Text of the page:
Innovator Insights: BEN Group’s Marisa Costa

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The fantasy is that a marketer simply takes out their phone, scrolls through the latest stars on TikTok, sends a direct message and suddenly has an influencer to act as a brand ambassador. Marisa Costa is here to tell you about the reality.

The fantasy is that a marketer simply takes out their phone, scrolls through the latest stars on TikTok, sends a direct message and suddenly has an influencer to act as a brand ambassador. Marisa Costa is here to tell you about the reality.

“It can be an incredibly heavy lift to work with influencers,” the vice president of influencer client development at BEN Group says. “It’s not just using filters or tools to look for them. It’s the negotiating, the briefing, the review and approval and all the reporting and metrics to analyze afterwards. Some brands have tried to do this in-house, and then they find how much time is required for the entire end-to-end process.”

Costa and her team at BEN take on this heavy lifting through managed services that not only includes identifying and engaging with talent but providing technology based on artificial intelligence (AI) to build a more data-driven influencer marketing strategy.

As influencer marketing becomes a more common practice among brands, Costa says the scope of opportunity is becoming wider than ever. Some brands see the value of working with influencers to drive greater traffic in a campaign, but others are more focused on converting social media users into active buyers. Still others find influencers offer an effective channel to repurpose creative assets and build upon the work they’re doing in more traditional avenues such as digital ads or TV.

That said, influencers are not simply a new form of creative agency or publisher. They are also not simply businesses.

“Sometimes it’s easy to forget that, as humans, they get sick, or their husband needs surgery,” Costa said. “They need to be treated as real people, and so many of them do their work with a good attitude.”

Costa’s other advice for those looking at building great influencer relationship includes:

Brand Safety Should Be Built Into The Relationship From The Outset

Influencers can attract large followings for a variety of reasons, but sometimes it’s by pushing the envelope in terms of content that shocks, provokes or is based on a potentially controversial point of view.

While brands have an obvious interest in working with influencers who are authentic in their work, they need guardrails to ensure they don’t align themselves with someone that doesn’t reflect their values. Costa suggested this was a matter of completing your due diligence in the early days of the relationship.

“You have to make sure that there's content review and approval built into the contract – and multiple rounds, not just one,” she advised. “You want to really ensure that the client is going to be happy with the outcome, and the influencer wants to be happy, too. The creative brief is so important, especially with brands that haven't done too much influencer work. They should be outlining all those do’s and don’ts, whether that’s using a particular hashtag, not mentioning competitors and all the other nuances that should inform what’s being shared.”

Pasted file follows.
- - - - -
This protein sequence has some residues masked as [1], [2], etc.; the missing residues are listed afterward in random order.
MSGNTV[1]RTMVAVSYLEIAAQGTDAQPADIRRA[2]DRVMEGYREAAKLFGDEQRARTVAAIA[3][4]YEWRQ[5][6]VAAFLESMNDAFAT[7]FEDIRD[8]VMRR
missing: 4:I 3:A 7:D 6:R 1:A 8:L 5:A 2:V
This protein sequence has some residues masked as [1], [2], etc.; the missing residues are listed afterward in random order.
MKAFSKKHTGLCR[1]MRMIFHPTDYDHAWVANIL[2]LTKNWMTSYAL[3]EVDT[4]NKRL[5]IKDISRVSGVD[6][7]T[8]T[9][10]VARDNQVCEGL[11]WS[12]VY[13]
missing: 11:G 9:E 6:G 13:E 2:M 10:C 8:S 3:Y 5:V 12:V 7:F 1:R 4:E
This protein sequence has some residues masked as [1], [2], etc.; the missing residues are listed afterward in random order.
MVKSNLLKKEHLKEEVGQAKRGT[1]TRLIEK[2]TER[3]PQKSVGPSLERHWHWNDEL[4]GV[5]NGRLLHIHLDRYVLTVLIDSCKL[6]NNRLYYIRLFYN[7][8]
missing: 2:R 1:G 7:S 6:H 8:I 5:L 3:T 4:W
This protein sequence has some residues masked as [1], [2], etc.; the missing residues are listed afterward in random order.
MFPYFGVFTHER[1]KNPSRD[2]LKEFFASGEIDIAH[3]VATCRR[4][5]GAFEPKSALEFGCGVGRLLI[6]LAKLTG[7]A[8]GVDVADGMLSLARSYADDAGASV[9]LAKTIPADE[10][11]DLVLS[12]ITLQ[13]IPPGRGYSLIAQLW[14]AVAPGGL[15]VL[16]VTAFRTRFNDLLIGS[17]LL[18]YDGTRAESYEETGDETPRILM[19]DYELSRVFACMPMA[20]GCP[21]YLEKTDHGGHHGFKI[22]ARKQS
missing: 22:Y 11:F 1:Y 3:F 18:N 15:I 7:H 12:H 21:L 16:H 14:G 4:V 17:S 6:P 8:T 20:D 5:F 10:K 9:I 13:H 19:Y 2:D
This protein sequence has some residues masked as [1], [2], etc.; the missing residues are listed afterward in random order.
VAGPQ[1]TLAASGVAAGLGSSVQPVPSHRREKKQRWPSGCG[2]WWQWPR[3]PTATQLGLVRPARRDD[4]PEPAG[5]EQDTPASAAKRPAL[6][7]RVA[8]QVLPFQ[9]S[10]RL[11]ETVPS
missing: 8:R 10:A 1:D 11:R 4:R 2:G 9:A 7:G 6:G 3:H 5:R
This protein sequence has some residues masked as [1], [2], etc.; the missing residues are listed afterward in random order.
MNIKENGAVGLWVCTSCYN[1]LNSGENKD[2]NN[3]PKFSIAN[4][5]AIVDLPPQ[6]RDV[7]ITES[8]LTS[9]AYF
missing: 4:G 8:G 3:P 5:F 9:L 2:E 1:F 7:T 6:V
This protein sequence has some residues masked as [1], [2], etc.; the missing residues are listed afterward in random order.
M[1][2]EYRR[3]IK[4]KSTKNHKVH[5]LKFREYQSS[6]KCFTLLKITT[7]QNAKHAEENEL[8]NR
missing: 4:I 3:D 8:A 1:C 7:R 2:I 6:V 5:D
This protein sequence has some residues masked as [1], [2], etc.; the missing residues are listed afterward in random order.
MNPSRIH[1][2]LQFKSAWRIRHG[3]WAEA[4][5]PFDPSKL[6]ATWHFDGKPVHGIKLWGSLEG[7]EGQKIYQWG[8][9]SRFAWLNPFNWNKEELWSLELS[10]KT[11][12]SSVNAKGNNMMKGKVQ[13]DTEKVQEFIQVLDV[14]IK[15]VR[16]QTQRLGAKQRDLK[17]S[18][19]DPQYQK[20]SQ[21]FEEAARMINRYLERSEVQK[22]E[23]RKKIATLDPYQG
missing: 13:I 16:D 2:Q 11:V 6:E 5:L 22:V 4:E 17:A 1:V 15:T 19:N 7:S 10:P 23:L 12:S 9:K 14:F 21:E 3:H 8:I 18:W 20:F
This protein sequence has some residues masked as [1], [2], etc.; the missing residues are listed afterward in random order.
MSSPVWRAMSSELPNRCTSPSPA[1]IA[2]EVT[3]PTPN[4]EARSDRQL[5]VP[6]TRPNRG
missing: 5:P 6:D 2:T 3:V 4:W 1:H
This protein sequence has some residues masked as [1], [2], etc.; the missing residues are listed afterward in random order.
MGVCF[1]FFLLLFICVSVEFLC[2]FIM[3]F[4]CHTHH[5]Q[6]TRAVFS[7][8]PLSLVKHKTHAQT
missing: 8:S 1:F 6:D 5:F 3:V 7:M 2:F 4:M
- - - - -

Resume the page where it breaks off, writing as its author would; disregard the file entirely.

Besides using its AI tool to check for things like bot followers, Costa said BEN also conducts comprehensive online research about influencers, including searches for specific keywords, to have greater confidence from a brand safety perspective.

Adapt As Platforms Change With A Spirit Of Experimentation And Collaboration

If marketers are sometimes uneasy about the idea of working with influencers, it doesn’t necessarily have to do with the influencers themselves. The potential risk is that the social platforms influencers use are constantly changing how their algorithm works, and rewarding certain kinds of content over others.

A good example is Instagram, which began putting greater emphasis on its short-form video format, Reels, in response to increased competition from TikTok. Costa suggested this was an area where having a genuinely collaborative approach influencers puts brands in a greater position to be successful. So does committing to adapting to changes on social media as they occur.

“Most of the time, influencers will be open to trying new formats. The key question is, will they be successful with that new format?” she said. “It wouldn't be unreasonable to ask an influencer to try an entirely new format, but it should be treated as a partnership, where you’re both experimenting. Brands shouldn't be so demanding that they have unrealistic expectations. But if you really feel strongly about doubling down on a certain platform, you really should go deep.”

Recognize Everything An Influencer Is Bringing To The Table

Naturally influencers expect to be paid for their work, and fairly. Costa said they also want to be respected. Brands may assume, for instance, that an influencer’s following is based on some sort of fluke. Costa countered that many of them have developed considerable business savvy about what kind of content drives sales, traffic or some other outcome. Some of them have teams that study their data to identify trends and areas to improve.

BEN provides additional capabilities beyond clicks, views and other information that is commonly put into a spreadsheet. Its analysis of unstructured data like tone of voice and sentiment can help both the brand and influencer hone the right strategy for a given campaign or project. That doesn’t mean brands should be dictating everything about the content that will be developed, though.

“For anyone who works as an influencer for a living, this is their profession. They are talent,” she said. “Let influencers be their own creative directors.”

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